Ford Canada Presents: Our Favourite Japanese Restaurants in Vancouver – #FocusOnMyTown

Last week, we got to take out the 2014 Ford Focus Titanium for a week for an extended test drive. Having already driven several Ford models recently (see Ford Escape post), and visited their factory and headquarters in Michigan (see Ford factory tour post), I was already quite familiar with their lineup of vehicles and innovative technologies. As a small but sporty hatchback, the 2014 Focus was definitely fun to boot around in, and its GPS navigation (which came in handy in getting us to the UBC farm-to-table dinner) and Active Park Assist (yes, it actually parallel parks itself) makes it a very practical car for city slickers like us. It 2.0L Ti-VCT direct-injection flex-fuel I-4 engine also boasts great fuel economy, rated at 27 MPG in the city and 37 MPG on the highway. Starting from $15,999 MSRP, the Focus Titanium that we tested has a sticker price of $25,899 (MSRP). Other competitors in the same segment include the MINI Cooper Paceman (less power) and the Volvo C30 (more expensive).
2014 Ford Focus Titanium Exterior2014 Ford Focus Titanium Interior
Watch as the Focus magically parallel parks itself. Amazing!

We also made use of the large trunk space and hit up the recycling depot to return all our bottles and cans. 2014 Ford Focus Titanium trunk space

Pros Cons
  • exterior styling, it’s a nice looking car
  • Active Park Assist is a great feature
  • ample interior (legroom and headroom)
  • adequate trunk space
  • well-equipped stereo (Sony 10-speaker system, with Sirius XM)
  • dash layout and intrumentation panel is intuitive and well thought out
  • steering wheel is sporty and responsive, but not comfortable to hold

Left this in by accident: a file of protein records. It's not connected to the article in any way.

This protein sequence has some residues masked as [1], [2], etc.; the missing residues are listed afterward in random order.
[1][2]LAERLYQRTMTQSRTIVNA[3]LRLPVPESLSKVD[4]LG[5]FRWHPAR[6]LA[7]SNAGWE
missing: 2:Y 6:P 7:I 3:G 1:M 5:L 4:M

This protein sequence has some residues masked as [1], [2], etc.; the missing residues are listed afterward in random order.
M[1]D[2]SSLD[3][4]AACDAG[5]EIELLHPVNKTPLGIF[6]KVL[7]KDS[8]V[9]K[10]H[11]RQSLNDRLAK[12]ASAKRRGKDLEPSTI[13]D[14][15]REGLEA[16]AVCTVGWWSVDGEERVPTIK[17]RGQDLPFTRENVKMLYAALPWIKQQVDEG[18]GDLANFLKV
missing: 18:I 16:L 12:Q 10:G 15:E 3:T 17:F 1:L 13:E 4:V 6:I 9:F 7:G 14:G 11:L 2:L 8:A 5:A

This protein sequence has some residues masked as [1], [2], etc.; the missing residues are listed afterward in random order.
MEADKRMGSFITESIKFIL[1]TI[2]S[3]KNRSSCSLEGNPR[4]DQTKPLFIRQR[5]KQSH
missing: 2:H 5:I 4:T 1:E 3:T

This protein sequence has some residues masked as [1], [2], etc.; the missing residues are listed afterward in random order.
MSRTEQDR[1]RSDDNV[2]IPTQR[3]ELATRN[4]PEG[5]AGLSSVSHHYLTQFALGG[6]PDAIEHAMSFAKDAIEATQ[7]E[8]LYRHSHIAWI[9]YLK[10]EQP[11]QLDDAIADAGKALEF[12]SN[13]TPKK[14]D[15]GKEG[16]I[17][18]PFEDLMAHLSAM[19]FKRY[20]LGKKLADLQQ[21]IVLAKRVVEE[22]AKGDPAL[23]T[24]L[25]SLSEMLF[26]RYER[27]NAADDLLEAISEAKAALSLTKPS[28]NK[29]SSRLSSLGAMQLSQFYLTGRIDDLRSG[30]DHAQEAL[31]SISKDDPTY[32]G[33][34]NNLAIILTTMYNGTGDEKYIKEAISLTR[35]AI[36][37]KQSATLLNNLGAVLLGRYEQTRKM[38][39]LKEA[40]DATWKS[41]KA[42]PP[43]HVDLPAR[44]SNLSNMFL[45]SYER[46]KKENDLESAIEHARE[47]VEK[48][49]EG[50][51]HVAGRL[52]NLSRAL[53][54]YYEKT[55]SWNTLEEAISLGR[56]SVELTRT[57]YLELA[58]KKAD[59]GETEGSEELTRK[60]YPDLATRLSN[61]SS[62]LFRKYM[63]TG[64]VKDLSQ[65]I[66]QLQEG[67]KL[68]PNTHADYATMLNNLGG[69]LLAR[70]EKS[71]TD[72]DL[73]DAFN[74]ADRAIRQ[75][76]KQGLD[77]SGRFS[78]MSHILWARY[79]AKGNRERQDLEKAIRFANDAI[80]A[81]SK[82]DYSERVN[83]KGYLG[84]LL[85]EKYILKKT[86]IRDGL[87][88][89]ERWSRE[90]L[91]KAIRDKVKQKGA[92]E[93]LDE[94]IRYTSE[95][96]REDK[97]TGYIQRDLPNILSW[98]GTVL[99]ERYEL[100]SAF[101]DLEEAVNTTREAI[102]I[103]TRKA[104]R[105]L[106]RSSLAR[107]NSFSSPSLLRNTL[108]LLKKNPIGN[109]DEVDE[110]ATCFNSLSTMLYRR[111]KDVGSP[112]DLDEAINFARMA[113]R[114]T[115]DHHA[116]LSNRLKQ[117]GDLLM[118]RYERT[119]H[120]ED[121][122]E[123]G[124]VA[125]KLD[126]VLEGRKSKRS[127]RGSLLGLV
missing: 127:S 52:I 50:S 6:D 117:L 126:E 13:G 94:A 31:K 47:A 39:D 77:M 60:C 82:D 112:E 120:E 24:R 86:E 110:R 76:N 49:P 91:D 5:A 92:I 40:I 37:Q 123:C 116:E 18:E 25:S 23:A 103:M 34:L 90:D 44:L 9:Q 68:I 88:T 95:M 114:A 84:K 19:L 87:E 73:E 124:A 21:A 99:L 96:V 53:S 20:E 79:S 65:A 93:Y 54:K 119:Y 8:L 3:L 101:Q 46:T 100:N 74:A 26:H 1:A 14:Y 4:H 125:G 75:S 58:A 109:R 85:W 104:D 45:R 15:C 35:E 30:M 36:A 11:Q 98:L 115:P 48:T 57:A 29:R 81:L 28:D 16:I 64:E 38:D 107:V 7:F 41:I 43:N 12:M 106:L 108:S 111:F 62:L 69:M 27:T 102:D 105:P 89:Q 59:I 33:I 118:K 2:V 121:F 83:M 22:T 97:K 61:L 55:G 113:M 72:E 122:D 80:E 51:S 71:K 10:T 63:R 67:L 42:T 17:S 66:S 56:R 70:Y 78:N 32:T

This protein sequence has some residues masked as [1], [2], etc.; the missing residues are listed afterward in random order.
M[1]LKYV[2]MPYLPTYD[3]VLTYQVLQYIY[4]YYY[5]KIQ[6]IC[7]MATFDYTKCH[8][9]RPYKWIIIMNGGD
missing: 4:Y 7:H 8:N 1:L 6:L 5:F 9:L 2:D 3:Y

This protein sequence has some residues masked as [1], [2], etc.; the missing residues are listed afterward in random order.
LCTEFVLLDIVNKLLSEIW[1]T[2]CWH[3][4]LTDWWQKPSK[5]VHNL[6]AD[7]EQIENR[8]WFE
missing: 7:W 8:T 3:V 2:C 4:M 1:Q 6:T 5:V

• GPS – some areas in Vancouver require updating (UBC), and unable to enter data while car is in motion (even with passenger in the car)
  • trunk cover is awkward to handle, need to fold down the backseats to remove
  • no central interior dome light in the front
  • sport-tuned suspension (available on this Titanium trim) makes the ride a bit rough

Since we both love Japanese food and we commonly get asked for recommendations on where to go, we decided to visit a few and compile a list of our favourite Japanese restaurants in the Lower Mainland. Of course, with so much diversity in Japanese food, we had to break this up into a few different categories.


Best Sushi in Vancouver

1. Ajisai Sushi Bar

Chirashi don (assorted sashimi on sushi rice)
Ajisai Sushi Bar 味彩 on Urbanspoon

2. Toshi Sushi

TOP: Hamachi (yellowtail) sashimi, spot prawn, big eye red tuna, and uni (sea urchin) nigiri; MIDDLE: Gin tara saikyo yaki (baked black cod, miso sauce); Soft-shell crab karaage; BOTTOM: Deep fried spot prawn heads, Ikura (salmon roe) with quail egg sushi.

Toshi Sushi on Urbanspoon

3. Sushi Hachi

Had some ankimo (monkfish liver), tako wasabi (octopus), BBQ medai (butterfish) skin, toro sashimi, ikura & scallop sushi, chef’s selection sushi.
Sushi Hachi 鮨八 on Urbanspoon


Best Cheapo Sushi

1. Sushi Nanaimo

Sashimi, yakiudon, chopped scallop roll, tobiko & quail egg nigiri.
Sushi Nanaimo on Urbanspoon

2. Sushi Garden

Hamachi, salmon, & tuna sashimi.
Sushi Garden on Urbanspoon

3. Momo Sushi